Updated: Jul 17
Swimming against the tide is something, as punters, we should all think long and hard about.
Take Hollie Doyle. Very impressive every time she rides, great track position, strong, good judge of pace, and seems to get the best out of her rides. Go on social media or pick up a newspaper and the praise is relentless and rightly so. Considering she was 1/44 in 2014, her turn around has been sensational. Simply brilliant.
The only problem is that, from an analytical and gambling point of view, the starting prices of her selections are getting 'overbet', i.e. seemingly everyone wants to back her and the price contracts too much. No slight on her whatsoever, just a statistical point.
Without the statistics in front of you and going by just what you read, you'd think her strike rate was around 40% in 2020 with massive profits. However she is less than £3.79 up to £1 level stakes in 2020 and yet her strike rate is a whopping 20.7% (24/116).
So, what has happened?
Quite simply, anything she rides is put in short by the bookmakers on the overnight markets and yet still gets well backed. The fact she is riding so many winners yet you can't make money from her at SP should set alarm bells ringing. The minute she 'only' rides 16 or 17% instead of 20%+ winners (still a great percentage) you will probably start losing by backing her, and sadly many people will.
To give you an idea of why it's hard to make money on this type of jockey, take her recent ride on a 25/1 outsider. After a treble the day before, all her mounts were heavily backed for the following day, including the 25/1 chance, backed into 6/1!! And again this week, when she was on board Geizy Teizy at Wolverhampton. Bookmakers, being cunning, put her in at 9/4 when clearly her chance lay at around 11/4 to 3/1. She shortened throughout the day of the race and went off at an outrageous 6/4 on her highest ever handicap mark, in a race with a lack of pace she badly needed and over a tighter track. Considering the same filly went off 5/1 the run before, over the same C&D/jockey, off 2lb lower, in an easier race with more pace.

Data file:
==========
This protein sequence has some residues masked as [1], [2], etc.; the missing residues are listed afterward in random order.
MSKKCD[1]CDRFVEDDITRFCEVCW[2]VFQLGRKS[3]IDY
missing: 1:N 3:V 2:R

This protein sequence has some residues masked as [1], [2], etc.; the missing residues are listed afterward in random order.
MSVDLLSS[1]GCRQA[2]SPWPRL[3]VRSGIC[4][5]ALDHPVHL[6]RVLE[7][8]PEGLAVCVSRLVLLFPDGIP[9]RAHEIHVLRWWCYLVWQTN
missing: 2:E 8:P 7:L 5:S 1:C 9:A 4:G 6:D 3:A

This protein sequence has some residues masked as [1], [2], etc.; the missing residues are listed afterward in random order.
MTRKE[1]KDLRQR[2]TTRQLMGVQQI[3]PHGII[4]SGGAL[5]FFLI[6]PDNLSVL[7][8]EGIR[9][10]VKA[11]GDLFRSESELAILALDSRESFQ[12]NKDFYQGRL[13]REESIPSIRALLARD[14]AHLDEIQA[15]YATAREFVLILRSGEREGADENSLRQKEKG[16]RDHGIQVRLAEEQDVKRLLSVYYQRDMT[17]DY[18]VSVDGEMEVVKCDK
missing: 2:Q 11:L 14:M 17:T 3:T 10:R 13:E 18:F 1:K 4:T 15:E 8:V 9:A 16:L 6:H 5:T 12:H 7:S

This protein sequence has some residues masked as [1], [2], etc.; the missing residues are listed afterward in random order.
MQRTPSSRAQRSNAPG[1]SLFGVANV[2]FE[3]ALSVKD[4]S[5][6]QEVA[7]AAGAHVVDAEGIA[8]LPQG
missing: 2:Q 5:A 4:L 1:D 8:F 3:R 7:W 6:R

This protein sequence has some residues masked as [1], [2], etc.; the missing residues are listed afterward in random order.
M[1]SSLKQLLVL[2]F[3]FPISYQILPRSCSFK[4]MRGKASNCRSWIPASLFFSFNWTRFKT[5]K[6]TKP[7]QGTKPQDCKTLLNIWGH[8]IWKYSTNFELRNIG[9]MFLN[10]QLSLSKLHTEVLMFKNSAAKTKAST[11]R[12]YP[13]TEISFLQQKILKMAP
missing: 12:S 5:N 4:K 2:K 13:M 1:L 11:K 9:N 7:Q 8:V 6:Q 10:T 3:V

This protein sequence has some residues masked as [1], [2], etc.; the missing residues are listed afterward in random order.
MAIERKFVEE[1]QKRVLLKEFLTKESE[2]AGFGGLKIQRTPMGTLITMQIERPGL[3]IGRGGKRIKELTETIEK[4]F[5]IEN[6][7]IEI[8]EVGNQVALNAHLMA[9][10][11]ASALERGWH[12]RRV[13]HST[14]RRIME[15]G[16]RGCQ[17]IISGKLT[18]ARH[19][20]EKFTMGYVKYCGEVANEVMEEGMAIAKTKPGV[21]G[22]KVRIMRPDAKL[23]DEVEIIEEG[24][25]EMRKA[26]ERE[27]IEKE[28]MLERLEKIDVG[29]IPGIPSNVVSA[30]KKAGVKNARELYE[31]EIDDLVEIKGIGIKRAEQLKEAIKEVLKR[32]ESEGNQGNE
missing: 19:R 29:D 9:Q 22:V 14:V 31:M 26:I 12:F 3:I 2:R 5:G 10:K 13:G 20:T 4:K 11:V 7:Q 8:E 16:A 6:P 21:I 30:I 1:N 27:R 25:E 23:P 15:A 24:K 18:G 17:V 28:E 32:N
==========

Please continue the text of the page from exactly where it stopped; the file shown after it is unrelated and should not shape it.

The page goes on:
Punters get transfixed and simply say 'she is on fire' with no concept of what price the selection has of winning.
We have seen this before over the years. The superb Frankie Dettori showed consecutive annual losses to SP after his famous 'Magnificent 7' at Ascot. From 1997 to 2003 he showed a loss to SP every year, despite riding at an incredible 21% strike rate, and yet everyone seemingly claiming to be winning on him. Equally, the great Kieren Fallon had a ball in the nineties, yet showed hefty losses to SP from 2000 to 2004 (in % terms SP losses of 21.6, 19.8, 12.8, 12, and 15.9 in that 5 year period). Yet again, during those 5 years, the media and public all seemed to be claiming he was invincible because of his 'strike rates' averaging a brilliant 18% over that same 5 years of big losses to SP.
The three examples above are not in any way being critical of the jockeys or their rides, in fact, I use these examples because they are/were all riding exceptionally during the given time frames, with outstanding strike rates. But as punters looking for value, we need to spot the trends of 'overbet' or 'underbet' variables, and the jockey is clearly one whereby we should all be swimming against the tide. The 'jockey' overbet variable is one to be standing as far away from the masses as possible.
One thing 'humans' find hard is to distance themselves from, compared to computers/ modelling, is the bombardment of social media and media praise, and should instead concentrate on the actual percentage chance of an outcome for an event. When an 'overbet' popular/ fashionable jockey wins, it is hard for humans to not feel left out when they have swum against the tide and it is this that separates those who can decipher a sexy story from making a long term profit.